Germany ditched its “early-learning” kindergarten curriculum after a study suggested that kids who had attended play-school kindergartens outperformed those who had not. Finnish children often don’t even start school until age 7, and consistently score among the highest in the world on an international exam given to 15-year-olds.

From an opinion piece where most points seem to stem from one study. The view obviously comes from a specific sector of parents, mostly in a position of privilege, but I appreciate the allusions to ‘command and control’ models familiar to the military and the business world.

Read the rest of this entry »

Filed under: Design, EDUCATION

Data Collection and Crisis Mapping

The site collected user-generated cellphone reports of riots, stranded refugees, rapes and deaths and plotted them on a map, using the locations given by informants. It collected more testimony — which is what ushahidi means in Swahili — with greater rapidity than any reporter or election monitor.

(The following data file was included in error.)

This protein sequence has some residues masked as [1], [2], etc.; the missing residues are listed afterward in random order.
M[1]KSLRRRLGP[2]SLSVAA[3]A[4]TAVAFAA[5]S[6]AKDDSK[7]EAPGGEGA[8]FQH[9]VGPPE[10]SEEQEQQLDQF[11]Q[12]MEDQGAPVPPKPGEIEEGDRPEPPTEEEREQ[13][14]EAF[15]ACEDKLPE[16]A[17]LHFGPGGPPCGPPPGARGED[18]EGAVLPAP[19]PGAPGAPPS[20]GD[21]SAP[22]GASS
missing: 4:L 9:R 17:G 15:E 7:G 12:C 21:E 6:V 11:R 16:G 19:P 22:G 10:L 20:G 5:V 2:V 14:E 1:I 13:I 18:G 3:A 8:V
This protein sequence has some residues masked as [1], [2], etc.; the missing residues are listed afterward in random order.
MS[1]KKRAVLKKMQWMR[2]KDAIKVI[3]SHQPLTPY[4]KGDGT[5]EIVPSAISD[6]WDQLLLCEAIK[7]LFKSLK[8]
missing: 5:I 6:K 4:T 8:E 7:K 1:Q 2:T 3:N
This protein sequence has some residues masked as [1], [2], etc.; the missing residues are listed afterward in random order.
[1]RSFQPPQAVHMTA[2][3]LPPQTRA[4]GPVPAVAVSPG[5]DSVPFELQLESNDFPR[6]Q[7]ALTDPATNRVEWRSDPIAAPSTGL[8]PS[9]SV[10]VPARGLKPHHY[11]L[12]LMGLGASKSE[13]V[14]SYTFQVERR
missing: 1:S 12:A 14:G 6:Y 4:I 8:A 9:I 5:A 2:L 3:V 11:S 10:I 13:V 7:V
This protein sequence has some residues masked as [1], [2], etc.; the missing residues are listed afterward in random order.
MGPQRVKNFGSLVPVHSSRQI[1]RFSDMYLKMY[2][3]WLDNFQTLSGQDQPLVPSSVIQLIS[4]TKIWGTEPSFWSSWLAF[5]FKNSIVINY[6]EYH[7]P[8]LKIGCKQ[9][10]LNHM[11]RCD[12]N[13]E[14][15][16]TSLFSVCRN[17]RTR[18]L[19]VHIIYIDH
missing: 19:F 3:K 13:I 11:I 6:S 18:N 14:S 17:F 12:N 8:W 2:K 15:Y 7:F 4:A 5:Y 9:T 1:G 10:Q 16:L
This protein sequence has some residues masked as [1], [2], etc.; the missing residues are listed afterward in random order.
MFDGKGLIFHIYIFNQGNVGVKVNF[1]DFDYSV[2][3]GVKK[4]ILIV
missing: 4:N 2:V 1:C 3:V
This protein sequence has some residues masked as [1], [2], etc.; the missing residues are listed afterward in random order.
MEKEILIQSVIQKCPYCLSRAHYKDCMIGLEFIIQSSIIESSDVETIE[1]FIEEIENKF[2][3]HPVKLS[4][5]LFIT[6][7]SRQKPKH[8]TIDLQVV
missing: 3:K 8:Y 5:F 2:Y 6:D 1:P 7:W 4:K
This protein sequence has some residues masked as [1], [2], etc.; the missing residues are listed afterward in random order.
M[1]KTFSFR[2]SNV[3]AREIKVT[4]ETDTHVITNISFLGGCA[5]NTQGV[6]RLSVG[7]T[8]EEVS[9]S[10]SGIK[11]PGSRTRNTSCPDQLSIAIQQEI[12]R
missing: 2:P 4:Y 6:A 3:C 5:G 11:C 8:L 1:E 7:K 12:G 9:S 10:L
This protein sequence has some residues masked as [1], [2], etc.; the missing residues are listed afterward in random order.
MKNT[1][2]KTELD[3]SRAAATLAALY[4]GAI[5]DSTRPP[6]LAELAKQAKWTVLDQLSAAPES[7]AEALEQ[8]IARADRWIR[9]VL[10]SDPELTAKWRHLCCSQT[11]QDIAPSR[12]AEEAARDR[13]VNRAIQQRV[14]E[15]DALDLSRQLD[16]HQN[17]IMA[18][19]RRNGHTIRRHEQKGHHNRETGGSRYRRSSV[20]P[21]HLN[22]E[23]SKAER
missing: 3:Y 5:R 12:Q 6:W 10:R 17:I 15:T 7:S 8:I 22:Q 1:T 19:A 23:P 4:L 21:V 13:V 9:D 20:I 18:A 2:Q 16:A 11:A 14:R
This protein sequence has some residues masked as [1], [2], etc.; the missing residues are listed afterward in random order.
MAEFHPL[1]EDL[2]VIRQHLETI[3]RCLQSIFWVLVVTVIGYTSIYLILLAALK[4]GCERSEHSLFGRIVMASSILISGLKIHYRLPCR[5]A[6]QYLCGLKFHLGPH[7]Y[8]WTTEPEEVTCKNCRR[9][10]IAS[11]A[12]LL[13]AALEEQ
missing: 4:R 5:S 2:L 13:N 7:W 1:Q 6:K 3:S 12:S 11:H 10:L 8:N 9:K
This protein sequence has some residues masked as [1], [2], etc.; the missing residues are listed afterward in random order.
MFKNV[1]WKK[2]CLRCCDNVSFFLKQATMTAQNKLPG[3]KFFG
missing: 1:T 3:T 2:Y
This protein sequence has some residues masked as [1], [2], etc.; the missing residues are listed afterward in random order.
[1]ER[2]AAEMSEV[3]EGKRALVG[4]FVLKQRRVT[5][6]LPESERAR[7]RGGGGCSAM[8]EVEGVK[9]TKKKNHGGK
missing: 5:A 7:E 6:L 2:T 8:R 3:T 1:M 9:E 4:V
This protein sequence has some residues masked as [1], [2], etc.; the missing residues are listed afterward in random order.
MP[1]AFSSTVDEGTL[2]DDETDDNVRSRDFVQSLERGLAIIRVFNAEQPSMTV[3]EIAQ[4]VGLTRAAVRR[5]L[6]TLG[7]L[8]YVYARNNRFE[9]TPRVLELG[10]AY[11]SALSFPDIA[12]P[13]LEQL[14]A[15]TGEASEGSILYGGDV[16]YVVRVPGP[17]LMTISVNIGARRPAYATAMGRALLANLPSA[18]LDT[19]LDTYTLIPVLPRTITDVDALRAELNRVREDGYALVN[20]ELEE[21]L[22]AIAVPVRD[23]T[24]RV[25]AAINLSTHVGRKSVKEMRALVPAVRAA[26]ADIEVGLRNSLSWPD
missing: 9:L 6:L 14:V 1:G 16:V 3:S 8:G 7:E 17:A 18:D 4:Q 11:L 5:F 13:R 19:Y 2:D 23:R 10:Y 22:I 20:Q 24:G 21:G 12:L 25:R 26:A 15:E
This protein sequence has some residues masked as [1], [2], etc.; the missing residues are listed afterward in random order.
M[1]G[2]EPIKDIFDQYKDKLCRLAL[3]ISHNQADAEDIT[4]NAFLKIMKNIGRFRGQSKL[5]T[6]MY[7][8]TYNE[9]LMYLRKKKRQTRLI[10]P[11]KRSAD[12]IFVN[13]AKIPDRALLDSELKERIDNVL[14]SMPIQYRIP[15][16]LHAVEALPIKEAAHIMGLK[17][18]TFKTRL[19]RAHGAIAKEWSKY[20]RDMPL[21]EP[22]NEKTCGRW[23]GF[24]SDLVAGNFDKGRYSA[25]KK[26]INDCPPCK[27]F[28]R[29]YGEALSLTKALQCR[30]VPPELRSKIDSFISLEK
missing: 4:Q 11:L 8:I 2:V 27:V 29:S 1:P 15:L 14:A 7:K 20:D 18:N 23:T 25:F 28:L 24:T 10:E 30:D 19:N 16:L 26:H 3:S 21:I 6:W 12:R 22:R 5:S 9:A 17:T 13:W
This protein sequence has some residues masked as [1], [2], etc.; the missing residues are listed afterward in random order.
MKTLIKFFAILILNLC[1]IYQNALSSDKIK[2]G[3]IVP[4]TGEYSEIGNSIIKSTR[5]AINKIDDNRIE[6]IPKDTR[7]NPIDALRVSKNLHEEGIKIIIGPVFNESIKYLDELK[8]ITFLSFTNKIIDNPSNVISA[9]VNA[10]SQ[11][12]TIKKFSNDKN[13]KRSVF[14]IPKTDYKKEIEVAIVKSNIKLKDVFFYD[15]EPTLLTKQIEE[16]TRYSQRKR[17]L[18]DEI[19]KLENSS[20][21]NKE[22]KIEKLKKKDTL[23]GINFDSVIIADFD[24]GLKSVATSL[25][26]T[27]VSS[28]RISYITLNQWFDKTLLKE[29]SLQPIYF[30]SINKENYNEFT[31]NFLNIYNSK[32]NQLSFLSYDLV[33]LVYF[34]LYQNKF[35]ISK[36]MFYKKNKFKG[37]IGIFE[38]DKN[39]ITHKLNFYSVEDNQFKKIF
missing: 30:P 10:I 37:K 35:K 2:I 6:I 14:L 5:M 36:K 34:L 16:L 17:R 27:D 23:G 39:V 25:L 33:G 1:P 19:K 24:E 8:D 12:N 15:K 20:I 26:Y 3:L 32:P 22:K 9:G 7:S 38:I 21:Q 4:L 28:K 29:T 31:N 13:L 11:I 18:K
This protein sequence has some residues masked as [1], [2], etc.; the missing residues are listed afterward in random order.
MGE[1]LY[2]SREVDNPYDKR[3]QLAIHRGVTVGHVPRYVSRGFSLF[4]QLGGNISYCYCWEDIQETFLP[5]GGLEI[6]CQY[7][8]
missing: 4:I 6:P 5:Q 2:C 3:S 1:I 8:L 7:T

The program was founded in Kenya in response to violence and used most recently in Haiti to find trapped victims. A texting number was advertised via radio.

Ushahidi also represents a new frontier of innovation. Silicon Valley has been the reigning paradigm of innovation, with its universities, financiers, mentors, immigrants and robust patents. Ushahidi comes from another world, in which entrepreneurship is born of hardship and innovators focus on doing more with less, rather than on selling you new and improved stuff.

in this instantaneous age, this kind of testimony confronts a more immediate kind: one of aggregate, average, good-enough truths.

Filed under: Collective Bargaining, Design, Power